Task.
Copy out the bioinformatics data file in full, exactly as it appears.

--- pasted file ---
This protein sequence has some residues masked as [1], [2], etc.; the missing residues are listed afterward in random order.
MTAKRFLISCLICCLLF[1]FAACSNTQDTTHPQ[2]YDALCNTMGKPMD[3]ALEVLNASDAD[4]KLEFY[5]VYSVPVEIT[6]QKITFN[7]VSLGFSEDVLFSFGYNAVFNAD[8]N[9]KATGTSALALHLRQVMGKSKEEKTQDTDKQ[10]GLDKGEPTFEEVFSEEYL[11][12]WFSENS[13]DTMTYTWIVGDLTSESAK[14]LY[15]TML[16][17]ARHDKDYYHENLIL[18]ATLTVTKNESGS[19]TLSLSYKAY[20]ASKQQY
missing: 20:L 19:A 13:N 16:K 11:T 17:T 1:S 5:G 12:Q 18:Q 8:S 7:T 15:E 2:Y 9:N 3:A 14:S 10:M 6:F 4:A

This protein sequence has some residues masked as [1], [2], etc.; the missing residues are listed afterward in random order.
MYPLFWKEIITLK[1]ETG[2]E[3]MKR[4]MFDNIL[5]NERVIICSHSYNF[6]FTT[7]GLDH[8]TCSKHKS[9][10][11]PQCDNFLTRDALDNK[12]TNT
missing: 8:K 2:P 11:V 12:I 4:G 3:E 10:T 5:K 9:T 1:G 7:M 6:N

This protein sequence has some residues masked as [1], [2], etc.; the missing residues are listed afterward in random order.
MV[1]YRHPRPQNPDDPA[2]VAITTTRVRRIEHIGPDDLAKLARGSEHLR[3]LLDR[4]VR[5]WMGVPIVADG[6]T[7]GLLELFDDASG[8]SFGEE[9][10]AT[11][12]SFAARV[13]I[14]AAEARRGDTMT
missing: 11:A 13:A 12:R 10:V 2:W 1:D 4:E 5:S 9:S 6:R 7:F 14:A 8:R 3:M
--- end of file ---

This protein sequence has some residues masked as [1], [2], etc.; the missing residues are listed afterward in random order.
MTAKRFLISCLICCLLF[1]FAACSNTQDTTHPQ[2]YDALCNTMGKPMD[3]ALEVLNASDAD[4]KLEFY[5]VYSVPVEIT[6]QKITFN[7]VSLGFSEDVLFSFGYNAVFNAD[8]N[9]KATGTSALALHLRQVMGKSKEEKTQDTDKQ[10]GLDKGEPTFEEVFSEEYL[11][12]WFSENS[13]DTMTYTWIVGDLTSESAK[14]LY[15]TML[16][17]ARHDKDYYHENLIL[18]ATLTVTKNESGS[19]TLSLSYKAY[20]ASKQQY
missing: 20:L 19:A 13:N 16:K 11:T 17:T 1:S 5:G 12:Q 18:Q 8:S 7:T 15:E 2:Y 9:N 3:A 14:S 10:M 6:F 4:A

This protein sequence has some residues masked as [1], [2], etc.; the missing residues are listed afterward in random order.
MYPLFWKEIITLK[1]ETG[2]E[3]MKR[4]MFDNIL[5]NERVIICSHSYNF[6]FTT[7]GLDH[8]TCSKHKS[9][10][11]PQCDNFLTRDALDNK[12]TNT
missing: 8:K 2:P 11:V 12:I 4:G 3:E 10:T 5:K 9:T 1:G 7:M 6:N

This protein sequence has some residues masked as [1], [2], etc.; the missing residues are listed afterward in random order.
MV[1]YRHPRPQNPDDPA[2]VAITTTRVRRIEHIGPDDLAKLARGSEHLR[3]LLDR[4]VR[5]WMGVPIVADG[6]T[7]GLLELFDDASG[8]SFGEE[9][10]AT[11][12]SFAARV[13]I[14]AAEARRGDTMT
missing: 11:A 13:A 12:R 10:V 2:W 1:D 4:E 5:S 9:S 6:R 7:F 14:A 8:R 3:M